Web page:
Get set for a mouthwatering tour around the south of Ireland.
Travelling with the ocean by your side, discover the distinct flavours and exciting producers that have made East Cork a top destination for food.
IF YOU HAVE MORE TIME
Take a break at the Cliff House Hotel in nearby Waterford. It clings to the edge of a ridge overlooking Ardmore Bay, and its Michelin-starred restaurant is a favourite go-to for foodies.
Craft and cookery go hand in hand in the village of Shanagarry, which is as famous for its pottery by Stephen Pearce as it is for its renowned cookery school. It's here that you'll find the world-famous Ballymaloe, which attracts budding chefs from all over the planet to its hallowed kitchens! You can opt for a short weekend course in everything from "Afternoon Tea and Cakes" to "Summer Foraging". But if you prefer to consume rather than create, head over to Ballymaloe House, one of Ireland's best country houses. Here, surrounded by stunning gardens and using the very best homegrown produce, three-course lunches and five-course dinners are served to the delight of guests, many of whom make a weekend stay of it.
Detour to the tiny village of Ballycotton to watch the local fishermen offload their catch, and if you have time, you could take the boat trip to Ballycotton Island Lighthouse. It's worth it for the view alone.
Beach at Youghal
Midleton is your next stop – this small east Cork town has got a big foodie pedigree. Every Saturday, some of the island's top food producers gather for the farmers' market – a perfect place to get the inside scoop on Irish food's next big thing. Meet some of the artisan producers, scoop up some cheese and enjoy the community atmosphere at this unique event. Great restaurants including the acclaimed Sage and the long-standing Farmgate have made Midleton a food destination in its own right, but the town also has a big whiskey heritage and is home to Jameson Irish Whiskey. Drop into the Jameson Experience and take the guided tour of the Old Midleton Distillery or go for the Behind the Scenes Tour with visits to the Micro Distillery, Cooperage and Distiller's Cottage.
Enjoy the ambience of afternoon tea at Castlemartyr Resort – it's a special treat.
Next stop, the English Market in the heart of Cork city. This Victorian gem has been faithfully serving food to the people of Cork for over a century and is a go-to for great cheeses, charcuteries and award-winning patés and terrines. Pay a visit to Frank Hederman for some of the most sublime smoked fish around, before heading upstairs to the Farmgate Café for a gourmet lunch. You'll get a great sense of Cork's esteemed food culture at the intriguing Cork Butter Museum, which traces the industry's history back to its very early days. And if you're looking for somewhere for dinner, you've come to the right place – match craft beers with culinary creativity at Elbow Lane, feast on some of Europe's finest vegetarian food at Café Paradiso or try the seafood delights of the Fish Bar at Electric. An ideal way to end a foodie day? Try a craft beer or stout at the excellent Franciscan Well Brewpub.
Sample the Cork Tasting Trail from Fabulous Food Trails – it's a great way to meet the people who are fuelling Cork's lively food scene.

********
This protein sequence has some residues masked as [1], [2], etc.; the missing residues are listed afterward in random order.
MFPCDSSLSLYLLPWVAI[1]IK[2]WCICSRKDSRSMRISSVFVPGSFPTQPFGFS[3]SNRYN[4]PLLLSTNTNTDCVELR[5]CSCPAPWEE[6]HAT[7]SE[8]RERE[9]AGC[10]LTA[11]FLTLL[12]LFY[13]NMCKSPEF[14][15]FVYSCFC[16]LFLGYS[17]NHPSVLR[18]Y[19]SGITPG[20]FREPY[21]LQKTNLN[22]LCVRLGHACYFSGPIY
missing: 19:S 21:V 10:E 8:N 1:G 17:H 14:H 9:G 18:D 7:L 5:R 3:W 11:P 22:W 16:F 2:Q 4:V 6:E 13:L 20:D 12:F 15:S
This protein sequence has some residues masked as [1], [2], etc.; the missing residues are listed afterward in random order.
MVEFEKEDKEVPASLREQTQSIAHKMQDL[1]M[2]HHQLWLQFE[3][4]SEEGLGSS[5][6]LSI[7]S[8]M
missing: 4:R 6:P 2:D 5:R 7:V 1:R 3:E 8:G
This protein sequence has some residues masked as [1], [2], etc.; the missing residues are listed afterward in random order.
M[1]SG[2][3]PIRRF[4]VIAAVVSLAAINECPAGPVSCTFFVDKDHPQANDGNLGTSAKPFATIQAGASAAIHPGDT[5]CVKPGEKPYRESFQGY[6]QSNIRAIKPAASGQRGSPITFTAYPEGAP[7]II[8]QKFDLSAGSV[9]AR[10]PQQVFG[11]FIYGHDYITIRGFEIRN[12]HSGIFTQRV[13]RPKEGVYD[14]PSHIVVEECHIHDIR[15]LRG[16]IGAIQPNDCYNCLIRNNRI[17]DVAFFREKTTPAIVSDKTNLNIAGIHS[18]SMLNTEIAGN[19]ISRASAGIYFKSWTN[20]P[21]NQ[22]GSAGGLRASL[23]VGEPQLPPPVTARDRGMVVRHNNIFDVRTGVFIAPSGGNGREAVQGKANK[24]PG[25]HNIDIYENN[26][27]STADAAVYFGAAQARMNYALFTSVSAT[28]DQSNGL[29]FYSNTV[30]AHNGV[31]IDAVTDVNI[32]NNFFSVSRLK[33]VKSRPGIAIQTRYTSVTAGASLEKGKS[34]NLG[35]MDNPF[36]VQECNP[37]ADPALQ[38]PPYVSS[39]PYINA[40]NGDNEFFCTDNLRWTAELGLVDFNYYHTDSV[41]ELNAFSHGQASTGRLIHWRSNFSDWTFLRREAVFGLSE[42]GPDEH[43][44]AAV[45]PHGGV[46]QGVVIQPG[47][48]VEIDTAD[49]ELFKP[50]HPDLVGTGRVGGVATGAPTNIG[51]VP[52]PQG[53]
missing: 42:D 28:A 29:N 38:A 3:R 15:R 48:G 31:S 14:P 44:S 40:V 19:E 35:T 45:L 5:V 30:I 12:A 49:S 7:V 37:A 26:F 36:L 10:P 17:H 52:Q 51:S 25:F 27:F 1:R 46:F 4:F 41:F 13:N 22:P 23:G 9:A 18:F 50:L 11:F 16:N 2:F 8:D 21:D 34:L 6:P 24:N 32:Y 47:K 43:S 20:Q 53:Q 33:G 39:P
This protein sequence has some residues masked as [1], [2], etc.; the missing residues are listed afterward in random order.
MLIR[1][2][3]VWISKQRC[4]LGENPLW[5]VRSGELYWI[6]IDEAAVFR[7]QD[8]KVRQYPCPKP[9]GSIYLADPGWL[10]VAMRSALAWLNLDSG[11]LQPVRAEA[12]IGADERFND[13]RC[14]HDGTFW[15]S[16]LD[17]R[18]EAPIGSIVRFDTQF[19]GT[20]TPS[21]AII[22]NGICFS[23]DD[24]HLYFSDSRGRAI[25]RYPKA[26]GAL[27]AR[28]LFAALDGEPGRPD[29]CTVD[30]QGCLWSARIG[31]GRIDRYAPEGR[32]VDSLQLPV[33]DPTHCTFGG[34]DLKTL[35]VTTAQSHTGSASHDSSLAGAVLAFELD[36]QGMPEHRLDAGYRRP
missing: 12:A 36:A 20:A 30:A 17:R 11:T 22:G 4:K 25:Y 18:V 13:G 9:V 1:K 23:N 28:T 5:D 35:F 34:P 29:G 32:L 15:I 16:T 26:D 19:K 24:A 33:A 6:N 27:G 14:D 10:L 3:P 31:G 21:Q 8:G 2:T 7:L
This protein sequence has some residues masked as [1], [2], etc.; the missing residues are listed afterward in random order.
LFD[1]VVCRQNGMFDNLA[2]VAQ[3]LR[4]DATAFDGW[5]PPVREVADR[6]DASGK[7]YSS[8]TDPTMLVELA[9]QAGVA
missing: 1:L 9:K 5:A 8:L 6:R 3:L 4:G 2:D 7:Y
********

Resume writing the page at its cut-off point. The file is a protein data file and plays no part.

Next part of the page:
Embark on a mouth-watering trip into the heart of West Cork, famous throughout Europe for its excellent cheese and gourmet hideouts.
FARMERS' MARKET TREATS
Stop for lunch at Pilgrim's in Rosscarbery, it's a fabulous little spot with a loyal following who flock here for its seasonal, local produce.
Kinsale Harbour, County Cork
English Market, County Cork
Farmgate Cafe in the English Market, County Cork
Need more resources? View our images and videos from across Ireland
Durrus and Macroom
Durrus, a pretty village on the wild, rugged and remote Sheep’s Head Peninsula is home to the Good Things Café and Cookery School. Sample the fish soup or let Carmel Somers teach you how to cook a lobster first-hand. Just outside Macroom, in the heart of the Cork countryside, you’ll find a dairy making Ireland’s first buffalo mozzarella cheese. Toons Bridge Dairy produces a deliciously milky mozzarella, as well as a range of other cheeses, all of which you can sample at their shop and café.
On the way from Durrus to Macroom, stop off in the buzzing town of Bantry, which is famous for its great seafood restaurants and excellent Friday Food Market.
Nestled between two hills, and the rivers Allow and Dallow, the town of Kanturk is surrounded by the type of countryside that has made West Cork such an exceptional producer of cheese. But in Kanturk, the local delicacy is Cork's other famous food hero – black pudding. At McCarthy's traditional butchers in town, Jack McCarthy has created a black pudding that is so exceptional it has won the prestigious old medal from the Brotherhood of the Knights of the Blackpudding.
For over 30 years, Peter and Mary Ward have been promoting the pleasures of good, wholesome cooking at Country Choice delicatessen and café in Nenagh. A must-visit while in the area...
You'll get a great sense of local produce at the apple farm just outside the town of Cahir. This is where Con Traas produces his award-winning Karmine Apple Juice, a blend of Karmijn de Sonnaville and Bramley Seedling apples. Stock up on some of Con’s produce at the farm shop, including cider vinegar and various jams made from fruit grown on the farm. For something delightfully delectable, pop into the Old Conventin Clogheen, a small village outside Cahir. Chef Dermot Gannon’s Irish artisan tasting menu is a love letter to the produce of this region. Savor the Aga Roast Nenagh Hereford Beef Filet or go veggie with Ballyhoura Mushroom Puff Pastry, fondant potato and parsnip purée. Finish off your food trip with a visit to Cahir Castle, one of the largest castles in Ireland. And afterwards? Carry on exploring Ireland's Ancient East, for even more adventure...